Tuesday, December 31, 2013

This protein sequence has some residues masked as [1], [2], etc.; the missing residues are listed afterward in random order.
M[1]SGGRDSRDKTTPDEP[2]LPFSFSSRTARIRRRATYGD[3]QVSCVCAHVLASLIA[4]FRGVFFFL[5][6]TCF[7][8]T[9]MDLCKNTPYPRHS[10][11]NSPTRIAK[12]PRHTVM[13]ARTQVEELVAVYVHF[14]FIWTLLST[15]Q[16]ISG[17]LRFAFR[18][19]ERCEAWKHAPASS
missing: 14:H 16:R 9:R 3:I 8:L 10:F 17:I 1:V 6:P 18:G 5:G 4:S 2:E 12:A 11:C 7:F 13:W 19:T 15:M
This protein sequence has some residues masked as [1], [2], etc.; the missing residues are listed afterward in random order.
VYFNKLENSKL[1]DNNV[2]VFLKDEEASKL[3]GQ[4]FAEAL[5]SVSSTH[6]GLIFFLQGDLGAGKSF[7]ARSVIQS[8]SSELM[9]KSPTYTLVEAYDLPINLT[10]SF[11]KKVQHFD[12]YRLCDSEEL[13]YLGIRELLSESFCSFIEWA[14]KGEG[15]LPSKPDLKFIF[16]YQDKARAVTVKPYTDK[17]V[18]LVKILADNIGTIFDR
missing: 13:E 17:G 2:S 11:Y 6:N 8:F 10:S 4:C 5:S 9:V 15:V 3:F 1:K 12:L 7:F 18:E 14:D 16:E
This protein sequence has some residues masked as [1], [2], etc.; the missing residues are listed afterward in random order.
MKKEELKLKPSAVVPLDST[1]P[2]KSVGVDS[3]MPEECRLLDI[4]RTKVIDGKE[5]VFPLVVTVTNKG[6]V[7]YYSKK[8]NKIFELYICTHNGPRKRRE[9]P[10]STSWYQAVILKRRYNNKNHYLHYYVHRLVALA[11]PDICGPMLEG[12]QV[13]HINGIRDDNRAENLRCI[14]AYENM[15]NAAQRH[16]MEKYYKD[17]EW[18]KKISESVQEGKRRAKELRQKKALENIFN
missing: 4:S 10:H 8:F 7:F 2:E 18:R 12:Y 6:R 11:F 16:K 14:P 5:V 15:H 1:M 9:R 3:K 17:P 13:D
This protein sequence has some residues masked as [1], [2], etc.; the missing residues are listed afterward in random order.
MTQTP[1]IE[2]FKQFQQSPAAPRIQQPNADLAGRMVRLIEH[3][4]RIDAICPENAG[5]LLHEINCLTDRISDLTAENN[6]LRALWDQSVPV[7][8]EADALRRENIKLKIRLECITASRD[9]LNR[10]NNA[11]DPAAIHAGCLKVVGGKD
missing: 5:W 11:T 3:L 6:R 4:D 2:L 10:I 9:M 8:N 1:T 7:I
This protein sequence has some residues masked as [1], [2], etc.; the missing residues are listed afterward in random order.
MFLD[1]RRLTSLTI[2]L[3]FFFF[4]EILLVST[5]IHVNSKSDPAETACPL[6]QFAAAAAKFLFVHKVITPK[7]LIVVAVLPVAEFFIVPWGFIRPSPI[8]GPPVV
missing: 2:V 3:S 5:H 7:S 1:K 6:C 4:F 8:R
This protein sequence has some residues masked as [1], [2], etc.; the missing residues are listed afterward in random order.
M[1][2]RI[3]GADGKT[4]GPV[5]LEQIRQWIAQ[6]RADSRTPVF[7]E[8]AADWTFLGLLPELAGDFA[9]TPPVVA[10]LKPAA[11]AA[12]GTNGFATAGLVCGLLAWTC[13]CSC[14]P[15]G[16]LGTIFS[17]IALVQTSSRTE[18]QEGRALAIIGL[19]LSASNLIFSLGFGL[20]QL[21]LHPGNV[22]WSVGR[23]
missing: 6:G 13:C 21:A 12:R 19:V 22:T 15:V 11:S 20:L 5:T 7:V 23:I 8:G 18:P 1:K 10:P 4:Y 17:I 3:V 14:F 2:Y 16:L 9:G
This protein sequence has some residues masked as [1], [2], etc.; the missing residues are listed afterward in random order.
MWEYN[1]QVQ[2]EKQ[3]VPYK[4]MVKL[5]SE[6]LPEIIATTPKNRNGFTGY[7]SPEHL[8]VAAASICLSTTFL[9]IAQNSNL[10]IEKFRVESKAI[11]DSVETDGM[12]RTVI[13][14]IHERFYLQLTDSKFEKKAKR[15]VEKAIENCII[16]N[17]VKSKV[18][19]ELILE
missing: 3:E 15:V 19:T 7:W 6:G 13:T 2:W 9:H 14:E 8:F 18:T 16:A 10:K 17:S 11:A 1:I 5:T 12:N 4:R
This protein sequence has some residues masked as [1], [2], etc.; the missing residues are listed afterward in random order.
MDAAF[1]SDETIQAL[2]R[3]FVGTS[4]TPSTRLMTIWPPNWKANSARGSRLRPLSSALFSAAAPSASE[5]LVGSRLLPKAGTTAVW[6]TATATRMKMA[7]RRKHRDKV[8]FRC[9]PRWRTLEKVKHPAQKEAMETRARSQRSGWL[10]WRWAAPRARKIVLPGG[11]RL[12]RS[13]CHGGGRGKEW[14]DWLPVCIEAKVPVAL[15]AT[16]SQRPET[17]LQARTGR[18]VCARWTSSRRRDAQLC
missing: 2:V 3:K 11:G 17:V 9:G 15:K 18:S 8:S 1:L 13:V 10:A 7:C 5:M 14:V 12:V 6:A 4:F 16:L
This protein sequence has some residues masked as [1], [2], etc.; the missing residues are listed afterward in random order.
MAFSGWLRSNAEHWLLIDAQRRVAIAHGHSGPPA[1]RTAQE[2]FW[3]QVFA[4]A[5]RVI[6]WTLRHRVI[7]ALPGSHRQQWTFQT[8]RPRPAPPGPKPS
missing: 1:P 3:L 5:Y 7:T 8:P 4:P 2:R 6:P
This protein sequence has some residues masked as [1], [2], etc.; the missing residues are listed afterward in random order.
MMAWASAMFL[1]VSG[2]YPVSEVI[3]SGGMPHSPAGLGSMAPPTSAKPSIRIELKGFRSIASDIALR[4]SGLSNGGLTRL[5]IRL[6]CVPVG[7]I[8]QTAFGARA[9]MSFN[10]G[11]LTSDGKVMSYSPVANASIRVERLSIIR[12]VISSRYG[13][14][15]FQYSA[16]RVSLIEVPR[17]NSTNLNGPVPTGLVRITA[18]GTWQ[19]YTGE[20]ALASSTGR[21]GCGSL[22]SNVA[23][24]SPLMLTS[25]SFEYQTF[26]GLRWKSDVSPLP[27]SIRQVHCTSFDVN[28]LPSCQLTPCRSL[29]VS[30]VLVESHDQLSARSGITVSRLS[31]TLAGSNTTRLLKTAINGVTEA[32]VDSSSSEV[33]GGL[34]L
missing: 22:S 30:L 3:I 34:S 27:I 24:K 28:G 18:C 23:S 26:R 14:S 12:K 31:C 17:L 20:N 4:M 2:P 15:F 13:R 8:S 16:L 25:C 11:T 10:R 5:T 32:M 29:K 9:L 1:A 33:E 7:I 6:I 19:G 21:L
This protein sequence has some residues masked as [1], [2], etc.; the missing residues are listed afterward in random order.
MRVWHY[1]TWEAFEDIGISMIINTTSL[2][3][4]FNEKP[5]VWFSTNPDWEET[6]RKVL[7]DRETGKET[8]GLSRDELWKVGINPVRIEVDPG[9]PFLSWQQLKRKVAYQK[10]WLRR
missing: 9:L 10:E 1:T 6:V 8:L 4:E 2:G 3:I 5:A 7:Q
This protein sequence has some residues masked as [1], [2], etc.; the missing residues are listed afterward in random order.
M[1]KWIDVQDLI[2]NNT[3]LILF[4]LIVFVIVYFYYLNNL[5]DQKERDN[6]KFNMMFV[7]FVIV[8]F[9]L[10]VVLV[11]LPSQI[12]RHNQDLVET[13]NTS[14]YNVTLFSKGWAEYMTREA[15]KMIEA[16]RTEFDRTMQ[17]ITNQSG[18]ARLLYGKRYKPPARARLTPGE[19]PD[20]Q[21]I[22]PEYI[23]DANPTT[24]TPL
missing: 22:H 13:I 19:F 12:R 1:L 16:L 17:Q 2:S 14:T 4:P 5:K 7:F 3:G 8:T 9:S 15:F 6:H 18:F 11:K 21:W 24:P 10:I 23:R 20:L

A HISTORICAL PERCEPECTIVE OF UGANDA’S HEALTH SECTOR 1889-TODATE Achievements and setbacks By Moses Sserwanga The health sector is primarily composed of institutions and resourcesdevoted to the healthcare of the people which include among others provision of safe water, sanitation, adequate food and diet, medical care and access to hospitals and drugs and protection of the environment. It’s important to note that while the period 1986 – 2013 has witnessed fundamental reforms and innovations in the health sector,the period 1889 – 1962 was characterized by the establishment of modern healthcare facilities under the British colonial rule; 1962 – 1970 was post-independence period which saw the consolidation and expansion of healthcare infrastructure and improvement to cater for a growing population, while the 1971 – 1986 period was a bloody scene of civil conflict, mismanagement and destruction of the state infrastructure and the health sector was not spared either . From 1986 to-date there has been marked economic, health sector reforms and innovations to mitigate the anarchy and destruction witnessed as a result of armed rebellions. It’s only recent that peace has been restored to western Uganda following the bloody rebellion of the Allied Democratic Forces (ADF); armed cattle rustling in Teso / Karamoja and Jospeh Kony’s two decades of brutality in northern Uganda. A Historical Health Sector Analysis 1889-1962 Advancedmedical care was first introduced in Uganda in 1889 by the Imperial British East Africa Company (IBEAC), a trading company. The IBEAC brought doctors and nurses to look after its own staff and not for the native population. But owing to successive epidemics of plague, syphilis, sleeping sickness and small-pox, IBEAC was forced to extend medical services to native Africans. These services were eventually taken over by the colonial government. It was the missionaries who started medical services devoted to Africans. Dr Albert Cook opened the first hospital at Mengo in 1897. By 1909, three health centres had been established at Mulago, Mityana and Masaka, devoted to the treatment of venereal diseases (VD), a new epidemic brought to Uganda by Europeans and Indians. Mulago became a hospital for treatment of VDs in 1913, and later a general hospital in 1923. More hospitals and dispensaries were established in provincial and district headquarters throughout Uganda. By 1961, 27 hospitals had been established with over 100 outlying health centres and staffstrength of 1,288 for a population of seven million. Basking in the independence glory 1962-1970 After independence in 1962, twenty-two new hospitals were built bringing the total number in the country to 49 by 1970. The period saw the development of one of the most outstanding networks of health services on the continent. It consisted of hospitals, health centres, a medical school for training doctors, and training schools for nursing, medical assistants and health inspectors. The network of health facilities supported by roads and railways, plus public health nurses and health inspectors ensured easy access to healthcare and improved nutrition, food security, and hygiene. Infant mortality rate (IMR), which is a general indicator of health status of a population, declined from about 350 to 120 per 1000 live births between 1900 and 1970. A period marked with total destruction of health infrastructure 1971 – 1985 After the 1971 military coup which led to political upheavals culminating in three decades of devastating civil wars,the country lost many trained personnel who left the country for personal safety abroad , witnessed decline in economic activity that characterized rising inflation, mismanagement, neglect, and wanton destruction of physical health infrastructure that reduced the hitherto excellent health services to an appalling state by 1975. Public outcry about the deterioration of health services led Idi Amin’s government to institute a commission of inquiry in 1977. But the commission’s recommendations were never implemented. In the meantime, NGOs and church missions continued to increase the intensity and scope of their services, contributing up to 40% of the national health services. The private sector, which was small in 1960s, increased rapidly in response to the gaps left by the deteriorating public health services. The breakdown of law and order, however, made it impossible to enforce statutory controls over private practice. This led to an explosion of illegal private clinics with indiscriminate peddling of drugs by quack medical workers. The painful reforms that turned around an ailing health sector: 1986-2013 When the National Resistance Movement (NRM) assumed power in 1986, it inherited a broken down health system. The new government put in place a Health Policy Review Commission in 1987. The commission came up with a two-pronged strategy: rehabilitation of existing health infrastructure and development of primary Healthcare services. Based on this report, the Ministry of Health prepared a ten-year National Health Plan 1990-2000 outlining 8 critical areas to be addressed namely : recommit to Primary Healthcare; promote community participation through health committees; decentralise health care; promote inter-sectoral collaboration and coordination between ministries, NGOs and donors; promote private practice and its regulation and control; integrate traditional medicine into the national health system; reorganise the health system into first, secondary, tertiary and apex levels; promote alternative methods of financing health starting with user-fees and community financing, and later explore the feasibility for health insurance. Innovations reversed by donor interventions Following the prouncement of the new government’s interventions to revap a sick health sector the donor community expressed concern that that the health budget far exceeded available resources . Donors argued that a much smaller “minimal package of services”should be the basis of the national health plan. The World Bank andother donors thusincreased their involvement in the redefinition of Uganda health sector priorities and in 1992; a three-year plan 1992 -1995 was developed. This health sector framework came up with five policy recommendations which included interalia: • No further expansion of health care infrastructure • Restore the functioning of existing health facilities • Reorient the health system to Primary Healthcare • Use a basic health care package approach based on needs and available resources; and promote user-fees as a way of health financing Around the same time $110m grant was extended to the government of Uganda to deal with the HIV/Aids pandemic (1988 to 2002) to promote awareness, the ABC strategy (Abstain, Be faithful and use Condom) of reducing HIV transmission, and to mitigate social and economic impact of AIDS. The same resources were applied to make anti-retroviral treatment to take off. Under the health system, a few selected hospitals and health centres were renovated but not enough to improve the overall health care. Therefore another loan of $75m was subsequently secured in 1995 to reform the health system. Another reform was decentralisation of health servicesto encourage community participation, promote local self-reliance and accountability, overcome administrative obstacles, and promote coordination. But this reform had down side to it, decentralised administrative units began to be created as rewards for political loyalty and not because they were rationally assessed to be viable for effective health service delivery. The health functions of districts and sub-county local governments far outstripped available resources at their disposal. Health statutory bodies born Several other reforms were undertaken and these saw the establishment of the National Medical Stores (NMS) and National Drug Authority (NDA). While the NDA was created to ensure good quality of medicines and promote rational drug use based on an essential drug list, the NMS was created to procure, store and distribute essential drugs to public sector health facilities. Public-private-partnership (PPP) is one of the recent reforms to be introduced. Based on the belief that the private sector is inherently efficient, and the public sector cannot provide all the services people need, a partnership between the two was to be established and promoted. However, although the policy is not yet fully approved, its implementation has been in progress for at least 15 years with the partnership between the government and missionary health services. The latest reform, since 2005, has been to bring in the for-profit private sector on board. Indeed, small scale partnerships with the private sector have been ongoing. But as yet there are no concrete benefits of such partnerships. The Sector-wide approach (SWAP)SWAP has also since been adopted to address the multiplicity of actors and funding channels in the health sector. It was defined as a partnership among donors, the government and other stakeholders for “a negotiated programme of work”. In Uganda, Swap started in 1999, and by 2005 funding in the health sector had increased substantially. Under the SWAParrangement, achievements were made in national programmes such as immunisation, HIV/AIDS, TB management. Writer is a communications, media and legal consultant msserwanga@gmail.com